1. measuring_tape copyIn an analysis of the conditions in which growth-oriented women’s entrepreneurship can prosper, the United States (with a score of 83), Australia (80) and Sweden (73) are the top ranking countries among 30 analyzed. They are followed by France and Germany (tied at 67), Chile (55), the United Kingdom (54) and Poland (51) which all received an overall score of 50 or more. ~ Ruta Aidis, The GEDI Institute. June 2014. The Gender Global Entrepreneurship and Development Index.

  2. As of 2012, just under one-third (29%) of the 40.6 million business owners in Europe are women, up from 26% in 2003. Over that nine-year period, the share of business owners who are female has risen most strongly in Lichtenstein (with a 16% increase in the share of entrepreneurs who are female), Iceland (+8%), and Cyprus (+8%), compared with the overall 3% increase. ~ European Commission. September 2014. Statistical Data on Women Entrepreneurs in Europe.


  3. On average over the past 17 years, there has been a net increase of 591 women-owned businesses in the United States each and every day. The number of net new women-owned firms has fallen in the wake of the recession – there was a net increase of 714 women-owned firms per day from 2002 to 2007, and a lesser 506 per day between 2007 and 2014 – but start-up activity is increasing. Just in the past year, there have been an estimated 1,288 net new women-owned firms launched each and every day. ~ American Express OPEN & Womenable. March 2014. The 2014 State of Women-Owned Businesses Report.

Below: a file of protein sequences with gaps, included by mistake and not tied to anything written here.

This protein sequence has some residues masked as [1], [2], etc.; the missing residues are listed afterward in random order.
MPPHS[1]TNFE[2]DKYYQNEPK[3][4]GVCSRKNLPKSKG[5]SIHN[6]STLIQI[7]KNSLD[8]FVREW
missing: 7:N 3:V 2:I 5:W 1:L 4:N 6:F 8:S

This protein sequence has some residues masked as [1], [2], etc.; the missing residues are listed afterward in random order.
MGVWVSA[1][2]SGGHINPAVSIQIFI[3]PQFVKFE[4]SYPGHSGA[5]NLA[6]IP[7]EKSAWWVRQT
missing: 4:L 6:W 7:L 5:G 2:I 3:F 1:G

STEM

  1. womanlab copyWomen have increased their representation in STEM graduate enrollment, but that increase has been uneven across STEM fields. Women have achieved parity for PhDs in biological and medical sciences, but their enrollment continues to lag in some of the most entrepreneurial fields, such as bioengineering, mechanical, and civil engineering and materials science. Further, across all STEM fields, female PhDs have lower rates of entrepreneurship than their male colleagues (5% compared to 7%), and file fewer patents (15% vs. 28%). ~ Margaret E. Blume-Kohout for SBA Office of Advocacy. October 2014. Understanding the Gender Gap in STEM Fields Entrepreneurship.